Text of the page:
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Cyclopedia of Biblical, Theological and Ecclesiastical Literature
is the rendering, in the A.V., of two Heb. words: 1. דָּאָה, daó h (only in Leviticus 11:14; Sept. γύψ; Vulg. milvus; the parallel passage, Deuteronomy 14:13, has in the corresponding position רָאָה, raah, which may be an erroneous transcription; Sept. γύψ; Vulg. ixion; A. V. "glede"), or דִּיָּה, dayah (only Deuteronomy 14:13, ἴκτιν; milvus; Isaiah 34:34, ἔλαφος; milvus); and 2. אִיָּה, aycth (only in Job 28:7, γὔψ; vultur; Leviticus 11:14, ἴκτιν; vultur; A. V. "kite;" Deuteronomy 14:13, Sept. omits; Vulg. milvus; A. V. "kite").
I. There seems to be no doubt that the A. V. translation is incorrect, and that the original words refer to some of the smaller species of raptorial birds, as kites or buzzards. דִּיָּה (daydh) is evidently synonymous with Arab. h'ayah, the vernacular for the "kite" in North Africa, and without the epithet "red" for the black kite especially. Bochart (Hieroz. 2, 195) explains it Vut turniger. The Samaritan and all other Eastern versions agree in rendering it "kite." אִיּהָ (ayah) is yet more certainly referable to this bird, which, in other passages, it is taken to represent. Bochart (ibid. 2, 193) says it is the same bird which the Arabs call yanya from its cry; but does not state what species this is, supposing it, apparently, to be the magpie, the Arab name for which, however, is el-agaag.
There are two very different species of bird comprised under the English term vulture: the griffon (Gypsfulvus, Sav.), Arab. nesr; Heb. נֶשֶׁר , nasher; invariably rendered "eagle" in the A. V.; and the peranopter, or Egyptian vulture (Neophron peranopferus, Sav.), Arab. rakhma; Heb. רָחָ ם, racham; rendered "gier-eagle" in the A. V. The identity of the Hebrew and Arabic terms in these cases can scarcely be questioned. However degrading the substitution of the ignoble vulture for the royal eagle may at first sight appear in many passages, it must be borne in mind that the griffon is in all its movements and characteristics a majestic and royal bird, the largest and most powerful which is seen on the wing in Palestine, and far surpassing the eagle in size and power. Its only rival in these respects is the bearded vulture, or Lammergeyer, a more uncommon bird everywhere, and which, since it is not, like the griffon, bald on the head and neck, cannot be referred to as nesher (see Micah 1:16). Very different is the slovenly and cowardly Egyptian vulture (Neophron peranopterus), the familiar scavenger of all Oriental towns and villages, protected for its useful habits, but loathed and despised, till its name has become a term of reproach, like that of the dog or the swine. The species of vulture, properly so called, have the head naked or downy, the crop external, and very long wings; they all have an offensive smell, and we know of none that even the scavenger-ants will eat. When dead they lie on the ground untouched till the sun has dried them into mummies. Late Western commentators, anxious to distinguish eagles from vultures, have assumed that the first- mentioned never feed on carcasses; and, judging the whole family of vultures by the group of carrion-eaters alone, have insinuated that the latter do not attack a living prey. In both cases they are in error; with some exceptions, eagles follow armies, though not so abundantly as vultures; and vultures attack living prey provided with small means of defense or of little weight; but their talons having no means of grasping with energy, or of seriously wounding with the claws, they devour their prey On the spot, while the eagle carries it aloft, and thence is more liable to be stung by a serpent not entirely disabled than the vulture, who crushes the head of all reptiles it preys upon. (See EAGLE).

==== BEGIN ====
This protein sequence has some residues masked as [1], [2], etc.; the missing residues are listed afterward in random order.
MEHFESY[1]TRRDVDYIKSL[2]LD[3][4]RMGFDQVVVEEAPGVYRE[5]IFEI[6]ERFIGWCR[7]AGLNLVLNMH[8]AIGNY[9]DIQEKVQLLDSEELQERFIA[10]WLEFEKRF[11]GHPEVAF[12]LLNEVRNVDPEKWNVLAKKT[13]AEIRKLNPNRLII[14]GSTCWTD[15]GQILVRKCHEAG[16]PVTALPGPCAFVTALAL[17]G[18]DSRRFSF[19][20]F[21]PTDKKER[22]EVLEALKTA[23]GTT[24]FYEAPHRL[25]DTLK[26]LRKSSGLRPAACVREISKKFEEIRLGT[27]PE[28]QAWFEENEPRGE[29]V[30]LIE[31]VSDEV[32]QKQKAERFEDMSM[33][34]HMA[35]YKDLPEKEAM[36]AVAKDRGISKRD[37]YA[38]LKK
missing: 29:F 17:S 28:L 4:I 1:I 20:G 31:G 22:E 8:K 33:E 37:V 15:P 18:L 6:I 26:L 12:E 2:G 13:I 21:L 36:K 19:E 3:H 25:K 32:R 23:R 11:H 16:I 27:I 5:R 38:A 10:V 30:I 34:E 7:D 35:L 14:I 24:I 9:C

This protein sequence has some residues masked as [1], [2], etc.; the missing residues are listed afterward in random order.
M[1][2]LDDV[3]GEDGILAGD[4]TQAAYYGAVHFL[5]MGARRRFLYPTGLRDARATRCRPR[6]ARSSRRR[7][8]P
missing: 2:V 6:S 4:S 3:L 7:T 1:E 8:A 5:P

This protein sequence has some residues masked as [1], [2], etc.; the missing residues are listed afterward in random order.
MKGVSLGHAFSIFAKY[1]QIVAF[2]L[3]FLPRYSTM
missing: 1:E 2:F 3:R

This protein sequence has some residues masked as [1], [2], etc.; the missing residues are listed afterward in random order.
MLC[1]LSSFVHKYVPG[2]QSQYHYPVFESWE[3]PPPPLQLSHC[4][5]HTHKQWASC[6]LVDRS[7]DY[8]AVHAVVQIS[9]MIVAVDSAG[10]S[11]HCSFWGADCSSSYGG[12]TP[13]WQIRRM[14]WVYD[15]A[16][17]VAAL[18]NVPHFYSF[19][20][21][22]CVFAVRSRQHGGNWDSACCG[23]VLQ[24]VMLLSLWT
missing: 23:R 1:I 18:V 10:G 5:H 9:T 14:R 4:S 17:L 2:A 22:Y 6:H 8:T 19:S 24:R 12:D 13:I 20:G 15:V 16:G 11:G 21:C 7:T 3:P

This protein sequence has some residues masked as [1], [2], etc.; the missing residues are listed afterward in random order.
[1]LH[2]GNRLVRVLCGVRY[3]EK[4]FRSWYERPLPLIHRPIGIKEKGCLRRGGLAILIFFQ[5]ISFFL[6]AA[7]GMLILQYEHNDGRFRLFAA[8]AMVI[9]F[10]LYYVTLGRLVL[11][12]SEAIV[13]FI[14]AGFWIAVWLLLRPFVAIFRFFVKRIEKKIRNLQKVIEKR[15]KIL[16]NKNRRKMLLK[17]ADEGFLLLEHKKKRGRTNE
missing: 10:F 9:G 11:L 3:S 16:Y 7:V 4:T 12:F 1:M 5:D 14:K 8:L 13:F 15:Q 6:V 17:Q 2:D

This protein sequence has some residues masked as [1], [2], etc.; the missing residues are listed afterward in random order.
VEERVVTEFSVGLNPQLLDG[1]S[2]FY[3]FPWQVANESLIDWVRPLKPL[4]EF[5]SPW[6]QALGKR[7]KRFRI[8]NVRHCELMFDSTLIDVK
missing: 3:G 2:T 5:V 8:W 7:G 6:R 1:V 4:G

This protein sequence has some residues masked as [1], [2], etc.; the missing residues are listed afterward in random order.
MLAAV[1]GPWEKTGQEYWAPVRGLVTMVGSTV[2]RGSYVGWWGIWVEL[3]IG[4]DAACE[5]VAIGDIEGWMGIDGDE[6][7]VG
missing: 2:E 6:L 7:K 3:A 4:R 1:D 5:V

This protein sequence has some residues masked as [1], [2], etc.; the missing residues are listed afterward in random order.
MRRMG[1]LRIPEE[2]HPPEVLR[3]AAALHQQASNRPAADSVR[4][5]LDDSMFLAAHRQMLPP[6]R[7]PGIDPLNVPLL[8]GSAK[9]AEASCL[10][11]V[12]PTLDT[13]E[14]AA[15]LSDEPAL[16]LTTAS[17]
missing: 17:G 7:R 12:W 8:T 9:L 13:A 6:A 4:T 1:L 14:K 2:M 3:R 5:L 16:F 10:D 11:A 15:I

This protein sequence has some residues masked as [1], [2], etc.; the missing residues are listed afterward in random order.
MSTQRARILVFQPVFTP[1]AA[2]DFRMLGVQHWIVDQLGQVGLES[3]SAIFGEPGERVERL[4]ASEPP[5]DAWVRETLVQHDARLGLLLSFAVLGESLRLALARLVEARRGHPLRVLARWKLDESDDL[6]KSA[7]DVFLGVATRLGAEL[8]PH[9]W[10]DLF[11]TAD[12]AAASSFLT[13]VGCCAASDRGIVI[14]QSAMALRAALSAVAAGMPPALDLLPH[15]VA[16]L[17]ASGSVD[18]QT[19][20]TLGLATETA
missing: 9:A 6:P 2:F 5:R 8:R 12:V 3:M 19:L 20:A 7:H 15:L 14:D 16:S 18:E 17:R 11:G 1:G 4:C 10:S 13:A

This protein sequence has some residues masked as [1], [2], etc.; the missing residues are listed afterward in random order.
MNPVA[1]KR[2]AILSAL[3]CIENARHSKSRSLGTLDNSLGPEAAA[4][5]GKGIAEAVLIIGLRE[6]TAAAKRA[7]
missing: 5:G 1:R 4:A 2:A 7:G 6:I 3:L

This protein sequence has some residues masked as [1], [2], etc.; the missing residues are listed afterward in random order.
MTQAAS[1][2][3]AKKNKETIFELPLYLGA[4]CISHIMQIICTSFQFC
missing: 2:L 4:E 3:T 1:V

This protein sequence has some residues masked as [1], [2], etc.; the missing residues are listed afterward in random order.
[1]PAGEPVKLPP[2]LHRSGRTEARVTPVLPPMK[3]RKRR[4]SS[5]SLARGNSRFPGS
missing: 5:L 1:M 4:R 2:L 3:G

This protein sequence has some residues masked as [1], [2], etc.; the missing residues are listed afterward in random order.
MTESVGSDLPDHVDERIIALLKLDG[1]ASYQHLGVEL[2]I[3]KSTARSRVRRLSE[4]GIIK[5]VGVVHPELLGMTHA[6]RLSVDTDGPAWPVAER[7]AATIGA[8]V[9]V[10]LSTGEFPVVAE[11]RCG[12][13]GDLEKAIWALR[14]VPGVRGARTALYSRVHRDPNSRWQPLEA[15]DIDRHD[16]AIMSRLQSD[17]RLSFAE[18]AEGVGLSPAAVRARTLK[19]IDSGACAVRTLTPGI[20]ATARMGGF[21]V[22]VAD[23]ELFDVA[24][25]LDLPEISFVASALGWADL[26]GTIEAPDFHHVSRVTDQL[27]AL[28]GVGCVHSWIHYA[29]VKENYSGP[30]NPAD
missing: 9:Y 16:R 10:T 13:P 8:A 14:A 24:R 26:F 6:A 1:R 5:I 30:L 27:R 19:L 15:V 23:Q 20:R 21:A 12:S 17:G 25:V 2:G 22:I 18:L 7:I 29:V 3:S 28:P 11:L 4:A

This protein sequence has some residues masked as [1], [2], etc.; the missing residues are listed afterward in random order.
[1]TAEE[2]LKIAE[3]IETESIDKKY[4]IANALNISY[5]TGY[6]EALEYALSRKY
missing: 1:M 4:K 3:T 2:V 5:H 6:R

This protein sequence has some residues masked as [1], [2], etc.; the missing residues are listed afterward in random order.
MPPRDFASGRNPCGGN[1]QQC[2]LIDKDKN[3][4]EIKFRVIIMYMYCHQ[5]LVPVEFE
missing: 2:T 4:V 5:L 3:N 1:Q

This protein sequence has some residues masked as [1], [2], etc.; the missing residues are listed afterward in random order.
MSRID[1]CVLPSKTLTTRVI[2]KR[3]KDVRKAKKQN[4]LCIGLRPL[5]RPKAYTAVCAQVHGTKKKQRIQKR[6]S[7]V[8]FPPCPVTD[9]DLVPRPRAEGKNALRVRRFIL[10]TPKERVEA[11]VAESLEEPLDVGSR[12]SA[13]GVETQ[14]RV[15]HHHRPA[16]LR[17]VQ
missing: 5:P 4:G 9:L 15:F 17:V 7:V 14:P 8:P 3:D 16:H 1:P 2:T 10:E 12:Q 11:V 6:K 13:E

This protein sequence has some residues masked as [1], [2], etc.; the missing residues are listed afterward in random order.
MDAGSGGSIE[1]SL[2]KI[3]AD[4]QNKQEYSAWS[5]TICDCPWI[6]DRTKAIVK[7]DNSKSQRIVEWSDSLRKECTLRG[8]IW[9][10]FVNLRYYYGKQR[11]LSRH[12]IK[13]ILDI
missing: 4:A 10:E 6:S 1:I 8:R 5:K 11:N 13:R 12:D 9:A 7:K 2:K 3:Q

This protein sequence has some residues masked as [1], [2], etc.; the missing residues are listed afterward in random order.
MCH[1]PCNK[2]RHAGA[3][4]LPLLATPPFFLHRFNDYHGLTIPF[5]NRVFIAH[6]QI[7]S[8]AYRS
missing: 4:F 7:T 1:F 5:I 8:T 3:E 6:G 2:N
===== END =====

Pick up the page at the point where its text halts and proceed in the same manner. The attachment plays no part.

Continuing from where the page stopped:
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McClintock, John. Strong, James. Entry for 'Vulture'. Cyclopedia of Biblical, Theological and Ecclesiastical Literature. https://www.studylight.org/encyclopedias/eng/tce/v/vulture.html. Harper & Brothers. New York. 1870.